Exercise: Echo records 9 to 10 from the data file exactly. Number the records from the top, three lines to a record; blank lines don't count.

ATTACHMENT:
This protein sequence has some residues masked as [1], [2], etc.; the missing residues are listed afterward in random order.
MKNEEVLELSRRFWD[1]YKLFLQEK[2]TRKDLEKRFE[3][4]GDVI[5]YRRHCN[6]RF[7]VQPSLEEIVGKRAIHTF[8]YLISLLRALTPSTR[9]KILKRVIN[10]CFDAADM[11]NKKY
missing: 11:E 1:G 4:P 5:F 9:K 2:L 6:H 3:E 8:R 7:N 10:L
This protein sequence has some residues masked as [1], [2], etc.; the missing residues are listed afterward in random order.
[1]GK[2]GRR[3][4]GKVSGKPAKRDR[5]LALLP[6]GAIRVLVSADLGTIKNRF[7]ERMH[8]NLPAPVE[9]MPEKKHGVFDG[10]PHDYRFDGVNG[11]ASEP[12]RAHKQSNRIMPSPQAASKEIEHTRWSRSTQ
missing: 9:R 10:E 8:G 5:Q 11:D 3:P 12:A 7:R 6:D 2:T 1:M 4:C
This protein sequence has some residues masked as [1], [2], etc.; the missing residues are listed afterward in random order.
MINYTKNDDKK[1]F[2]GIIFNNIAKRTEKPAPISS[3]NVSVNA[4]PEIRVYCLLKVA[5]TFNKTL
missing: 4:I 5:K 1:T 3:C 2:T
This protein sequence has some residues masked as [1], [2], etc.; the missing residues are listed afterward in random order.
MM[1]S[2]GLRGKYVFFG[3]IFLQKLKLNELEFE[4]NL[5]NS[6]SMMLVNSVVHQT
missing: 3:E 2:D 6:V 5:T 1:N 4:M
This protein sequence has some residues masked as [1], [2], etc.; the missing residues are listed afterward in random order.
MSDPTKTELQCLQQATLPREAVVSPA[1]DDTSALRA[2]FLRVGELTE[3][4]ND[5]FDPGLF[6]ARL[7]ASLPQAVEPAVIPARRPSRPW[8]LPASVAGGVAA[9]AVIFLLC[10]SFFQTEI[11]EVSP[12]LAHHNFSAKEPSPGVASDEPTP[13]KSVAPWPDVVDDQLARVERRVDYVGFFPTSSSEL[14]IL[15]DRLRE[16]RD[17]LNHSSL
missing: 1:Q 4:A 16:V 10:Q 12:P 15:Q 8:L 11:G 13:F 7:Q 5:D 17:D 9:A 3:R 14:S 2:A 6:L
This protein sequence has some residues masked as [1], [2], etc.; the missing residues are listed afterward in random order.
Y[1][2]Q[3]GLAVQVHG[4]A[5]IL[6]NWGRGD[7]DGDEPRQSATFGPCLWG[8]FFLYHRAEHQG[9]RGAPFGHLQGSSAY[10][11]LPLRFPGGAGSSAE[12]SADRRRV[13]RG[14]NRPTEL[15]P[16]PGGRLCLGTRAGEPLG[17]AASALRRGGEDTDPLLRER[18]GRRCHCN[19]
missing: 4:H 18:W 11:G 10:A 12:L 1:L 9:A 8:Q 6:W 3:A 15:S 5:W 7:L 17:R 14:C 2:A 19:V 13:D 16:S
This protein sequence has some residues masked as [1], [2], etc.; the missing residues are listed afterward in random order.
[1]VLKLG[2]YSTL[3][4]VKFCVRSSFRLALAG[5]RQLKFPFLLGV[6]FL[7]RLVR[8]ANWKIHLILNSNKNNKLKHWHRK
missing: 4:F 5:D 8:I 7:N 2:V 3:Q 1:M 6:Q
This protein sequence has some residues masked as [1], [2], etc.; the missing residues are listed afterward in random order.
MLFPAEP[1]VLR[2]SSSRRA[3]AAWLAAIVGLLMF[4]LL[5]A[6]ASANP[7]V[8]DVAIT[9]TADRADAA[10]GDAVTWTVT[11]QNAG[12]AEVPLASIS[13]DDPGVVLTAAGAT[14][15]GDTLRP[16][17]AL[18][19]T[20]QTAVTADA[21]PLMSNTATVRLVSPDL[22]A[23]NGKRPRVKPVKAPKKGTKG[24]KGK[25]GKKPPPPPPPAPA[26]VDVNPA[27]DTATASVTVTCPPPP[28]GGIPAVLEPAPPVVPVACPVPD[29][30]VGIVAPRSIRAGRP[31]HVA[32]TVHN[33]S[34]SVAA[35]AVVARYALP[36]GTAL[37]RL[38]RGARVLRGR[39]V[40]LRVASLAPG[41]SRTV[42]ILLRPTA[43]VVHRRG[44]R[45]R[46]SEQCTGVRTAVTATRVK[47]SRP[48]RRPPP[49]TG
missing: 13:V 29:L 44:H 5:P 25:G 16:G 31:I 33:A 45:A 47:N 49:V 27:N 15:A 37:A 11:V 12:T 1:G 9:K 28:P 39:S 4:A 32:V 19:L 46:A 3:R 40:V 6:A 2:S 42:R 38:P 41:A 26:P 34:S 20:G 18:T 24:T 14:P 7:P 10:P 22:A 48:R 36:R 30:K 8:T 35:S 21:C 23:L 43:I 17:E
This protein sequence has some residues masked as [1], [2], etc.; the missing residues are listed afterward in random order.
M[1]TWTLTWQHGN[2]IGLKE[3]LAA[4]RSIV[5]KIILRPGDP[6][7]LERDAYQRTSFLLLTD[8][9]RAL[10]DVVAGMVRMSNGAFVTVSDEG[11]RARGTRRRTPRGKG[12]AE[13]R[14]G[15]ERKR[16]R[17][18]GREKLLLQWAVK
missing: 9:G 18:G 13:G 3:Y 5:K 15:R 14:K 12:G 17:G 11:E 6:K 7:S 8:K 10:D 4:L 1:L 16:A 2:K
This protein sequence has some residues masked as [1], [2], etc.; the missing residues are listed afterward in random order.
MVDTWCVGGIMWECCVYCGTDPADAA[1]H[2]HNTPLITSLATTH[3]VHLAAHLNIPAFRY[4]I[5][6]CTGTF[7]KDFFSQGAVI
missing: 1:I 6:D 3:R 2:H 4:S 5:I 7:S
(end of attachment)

This protein sequence has some residues masked as [1], [2], etc.; the missing residues are listed afterward in random order.
M[1]TWTLTWQHGN[2]IGLKE[3]LAA[4]RSIV[5]KIILRPGDP[6][7]LERDAYQRTSFLLLTD[8][9]RAL[10]DVVAGMVRMSNGAFVTVSDEG[11]RARGTRRRTPRGKG[12]AE[13]R[14]G[15]ERKR[16]R[17][18]GREKLLLQWAVK
missing: 9:G 18:G 13:G 3:Y 5:K 15:R 14:K 12:G 17:G 11:E 6:K 7:S 8:K 10:D 4:L 1:L 16:A 2:K
This protein sequence has some residues masked as [1], [2], etc.; the missing residues are listed afterward in random order.
MVDTWCVGGIMWECCVYCGTDPADAA[1]H[2]HNTPLITSLATTH[3]VHLAAHLNIPAFRY[4]I[5][6]CTGTF[7]KDFFSQGAVI
missing: 1:I 6:D 3:R 2:H 4:S 5:I 7:S